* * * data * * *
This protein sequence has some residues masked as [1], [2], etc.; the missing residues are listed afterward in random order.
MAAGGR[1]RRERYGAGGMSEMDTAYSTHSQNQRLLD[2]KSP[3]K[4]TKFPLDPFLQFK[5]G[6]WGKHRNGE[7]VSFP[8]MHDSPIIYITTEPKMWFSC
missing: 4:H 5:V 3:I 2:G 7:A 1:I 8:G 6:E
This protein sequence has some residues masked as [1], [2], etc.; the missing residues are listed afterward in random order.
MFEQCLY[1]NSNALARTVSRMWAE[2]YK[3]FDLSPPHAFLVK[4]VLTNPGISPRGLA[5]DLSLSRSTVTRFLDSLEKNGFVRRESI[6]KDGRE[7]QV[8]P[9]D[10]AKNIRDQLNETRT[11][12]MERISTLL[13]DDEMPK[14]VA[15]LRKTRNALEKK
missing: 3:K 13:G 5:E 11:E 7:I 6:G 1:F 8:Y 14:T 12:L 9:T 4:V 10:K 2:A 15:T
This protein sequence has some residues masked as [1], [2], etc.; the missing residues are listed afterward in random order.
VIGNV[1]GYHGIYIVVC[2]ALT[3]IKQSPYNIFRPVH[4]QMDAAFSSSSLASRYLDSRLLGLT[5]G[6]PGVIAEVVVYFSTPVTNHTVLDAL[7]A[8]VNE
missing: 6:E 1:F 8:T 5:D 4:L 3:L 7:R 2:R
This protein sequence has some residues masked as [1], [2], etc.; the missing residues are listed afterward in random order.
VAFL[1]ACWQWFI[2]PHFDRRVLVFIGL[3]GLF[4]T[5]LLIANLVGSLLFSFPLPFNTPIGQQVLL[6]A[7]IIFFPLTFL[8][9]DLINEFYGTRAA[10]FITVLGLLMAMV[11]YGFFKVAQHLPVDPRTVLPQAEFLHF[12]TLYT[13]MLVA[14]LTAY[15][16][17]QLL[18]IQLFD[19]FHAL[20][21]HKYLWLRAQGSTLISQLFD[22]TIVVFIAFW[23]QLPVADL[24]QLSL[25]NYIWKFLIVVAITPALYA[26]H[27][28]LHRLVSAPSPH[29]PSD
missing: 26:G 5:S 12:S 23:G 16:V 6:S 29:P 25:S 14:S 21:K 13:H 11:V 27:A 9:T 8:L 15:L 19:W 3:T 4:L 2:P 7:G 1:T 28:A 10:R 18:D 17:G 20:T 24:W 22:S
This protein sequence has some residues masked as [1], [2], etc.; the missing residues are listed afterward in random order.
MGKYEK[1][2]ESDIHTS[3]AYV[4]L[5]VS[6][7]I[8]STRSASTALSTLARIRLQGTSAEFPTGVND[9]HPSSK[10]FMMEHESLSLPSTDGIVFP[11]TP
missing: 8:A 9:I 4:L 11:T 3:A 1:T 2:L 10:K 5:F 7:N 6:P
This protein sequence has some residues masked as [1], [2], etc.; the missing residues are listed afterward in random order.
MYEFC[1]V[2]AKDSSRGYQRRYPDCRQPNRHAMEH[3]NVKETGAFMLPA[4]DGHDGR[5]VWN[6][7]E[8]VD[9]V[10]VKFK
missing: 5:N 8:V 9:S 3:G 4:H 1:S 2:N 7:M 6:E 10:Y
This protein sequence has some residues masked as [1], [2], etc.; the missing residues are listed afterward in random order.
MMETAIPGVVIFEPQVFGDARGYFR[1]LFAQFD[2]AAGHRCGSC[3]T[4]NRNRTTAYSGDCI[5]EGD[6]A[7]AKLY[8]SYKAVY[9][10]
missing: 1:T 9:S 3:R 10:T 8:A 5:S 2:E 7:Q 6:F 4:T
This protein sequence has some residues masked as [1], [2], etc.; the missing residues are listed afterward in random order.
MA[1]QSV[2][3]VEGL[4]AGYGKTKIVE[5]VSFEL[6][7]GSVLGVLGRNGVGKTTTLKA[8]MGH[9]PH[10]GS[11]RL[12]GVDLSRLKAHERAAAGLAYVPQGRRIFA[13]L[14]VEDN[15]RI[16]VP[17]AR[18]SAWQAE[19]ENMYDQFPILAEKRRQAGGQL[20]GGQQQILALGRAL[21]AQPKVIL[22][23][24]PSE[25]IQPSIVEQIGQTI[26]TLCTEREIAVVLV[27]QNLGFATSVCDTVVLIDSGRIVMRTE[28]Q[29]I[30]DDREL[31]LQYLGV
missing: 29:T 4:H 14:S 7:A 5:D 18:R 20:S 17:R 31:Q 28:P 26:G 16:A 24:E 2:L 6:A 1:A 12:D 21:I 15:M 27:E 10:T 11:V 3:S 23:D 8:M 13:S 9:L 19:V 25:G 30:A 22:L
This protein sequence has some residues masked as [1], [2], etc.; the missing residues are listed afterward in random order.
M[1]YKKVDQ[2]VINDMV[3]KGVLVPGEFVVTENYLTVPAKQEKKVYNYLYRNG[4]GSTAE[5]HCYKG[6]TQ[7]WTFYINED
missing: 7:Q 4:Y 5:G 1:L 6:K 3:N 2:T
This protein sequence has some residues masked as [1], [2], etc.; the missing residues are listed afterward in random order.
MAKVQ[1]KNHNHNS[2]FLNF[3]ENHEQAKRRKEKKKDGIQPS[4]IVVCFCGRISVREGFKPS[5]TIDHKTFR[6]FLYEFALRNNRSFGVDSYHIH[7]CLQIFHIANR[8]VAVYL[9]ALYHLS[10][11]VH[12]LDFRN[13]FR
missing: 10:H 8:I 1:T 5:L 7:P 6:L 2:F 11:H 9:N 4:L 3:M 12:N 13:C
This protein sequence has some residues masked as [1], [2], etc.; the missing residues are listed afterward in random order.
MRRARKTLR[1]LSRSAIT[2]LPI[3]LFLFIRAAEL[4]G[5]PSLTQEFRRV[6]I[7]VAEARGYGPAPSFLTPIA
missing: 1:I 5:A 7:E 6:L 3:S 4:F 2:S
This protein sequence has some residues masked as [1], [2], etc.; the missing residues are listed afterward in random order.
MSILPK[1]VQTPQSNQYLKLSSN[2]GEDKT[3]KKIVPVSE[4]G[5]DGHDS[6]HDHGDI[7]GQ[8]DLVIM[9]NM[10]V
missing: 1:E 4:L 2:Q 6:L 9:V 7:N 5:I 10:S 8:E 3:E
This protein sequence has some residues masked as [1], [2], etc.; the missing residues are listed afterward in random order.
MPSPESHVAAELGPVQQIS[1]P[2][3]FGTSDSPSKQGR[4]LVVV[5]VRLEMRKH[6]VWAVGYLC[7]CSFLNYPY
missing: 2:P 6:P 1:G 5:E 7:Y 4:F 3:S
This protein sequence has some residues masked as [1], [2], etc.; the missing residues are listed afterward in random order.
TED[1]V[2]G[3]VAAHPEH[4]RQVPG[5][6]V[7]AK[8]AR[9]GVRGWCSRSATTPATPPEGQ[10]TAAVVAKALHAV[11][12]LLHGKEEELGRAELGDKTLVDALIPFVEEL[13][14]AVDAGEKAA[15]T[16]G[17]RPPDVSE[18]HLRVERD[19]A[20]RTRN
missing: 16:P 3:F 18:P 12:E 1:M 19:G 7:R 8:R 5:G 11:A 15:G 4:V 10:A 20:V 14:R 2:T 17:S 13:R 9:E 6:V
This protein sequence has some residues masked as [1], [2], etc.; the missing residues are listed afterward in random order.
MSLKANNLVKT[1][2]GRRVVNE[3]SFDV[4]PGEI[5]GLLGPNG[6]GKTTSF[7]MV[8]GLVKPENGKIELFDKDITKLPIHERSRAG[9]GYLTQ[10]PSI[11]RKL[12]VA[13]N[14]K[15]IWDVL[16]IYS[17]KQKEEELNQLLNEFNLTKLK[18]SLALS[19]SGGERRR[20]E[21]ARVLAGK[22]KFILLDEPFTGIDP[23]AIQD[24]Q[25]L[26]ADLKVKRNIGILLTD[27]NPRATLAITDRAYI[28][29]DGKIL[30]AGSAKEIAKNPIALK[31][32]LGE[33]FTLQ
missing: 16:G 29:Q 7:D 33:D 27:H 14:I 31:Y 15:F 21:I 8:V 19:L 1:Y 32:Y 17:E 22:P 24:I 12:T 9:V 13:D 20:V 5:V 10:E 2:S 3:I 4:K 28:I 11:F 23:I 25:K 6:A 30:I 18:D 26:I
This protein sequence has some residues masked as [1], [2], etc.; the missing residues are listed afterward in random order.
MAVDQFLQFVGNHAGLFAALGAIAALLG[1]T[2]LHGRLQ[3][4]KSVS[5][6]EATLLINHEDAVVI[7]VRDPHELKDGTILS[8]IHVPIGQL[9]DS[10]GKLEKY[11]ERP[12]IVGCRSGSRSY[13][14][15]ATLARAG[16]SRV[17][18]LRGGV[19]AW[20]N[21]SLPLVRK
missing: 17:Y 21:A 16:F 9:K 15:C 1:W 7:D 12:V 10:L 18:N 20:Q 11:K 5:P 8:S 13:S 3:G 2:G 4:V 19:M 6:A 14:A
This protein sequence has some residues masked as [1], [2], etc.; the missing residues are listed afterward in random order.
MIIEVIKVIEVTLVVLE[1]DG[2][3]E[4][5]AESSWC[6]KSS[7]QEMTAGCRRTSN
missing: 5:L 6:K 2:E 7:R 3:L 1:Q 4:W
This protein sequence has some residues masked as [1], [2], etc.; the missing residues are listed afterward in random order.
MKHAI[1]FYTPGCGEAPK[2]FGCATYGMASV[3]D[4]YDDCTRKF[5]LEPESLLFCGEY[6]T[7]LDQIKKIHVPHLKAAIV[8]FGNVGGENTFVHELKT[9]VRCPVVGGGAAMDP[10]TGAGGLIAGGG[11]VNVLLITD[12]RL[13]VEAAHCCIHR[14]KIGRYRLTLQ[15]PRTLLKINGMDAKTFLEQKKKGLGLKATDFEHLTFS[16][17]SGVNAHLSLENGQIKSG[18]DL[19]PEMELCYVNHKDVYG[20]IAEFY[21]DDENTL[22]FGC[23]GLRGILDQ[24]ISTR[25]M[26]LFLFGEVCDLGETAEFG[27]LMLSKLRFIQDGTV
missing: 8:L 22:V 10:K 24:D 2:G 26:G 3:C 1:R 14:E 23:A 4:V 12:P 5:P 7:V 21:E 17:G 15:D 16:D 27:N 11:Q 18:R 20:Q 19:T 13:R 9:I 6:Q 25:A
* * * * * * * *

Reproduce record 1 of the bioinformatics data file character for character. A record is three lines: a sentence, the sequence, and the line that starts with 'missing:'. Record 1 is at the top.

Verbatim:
This protein sequence has some residues masked as [1], [2], etc.; the missing residues are listed afterward in random order.
MAAGGR[1]RRERYGAGGMSEMDTAYSTHSQNQRLLD[2]KSP[3]K[4]TKFPLDPFLQFK[5]G[6]WGKHRNGE[7]VSFP[8]MHDSPIIYITTEPKMWFSC
missing: 4:H 5:V 3:I 2:G 7:A 1:I 8:G 6:E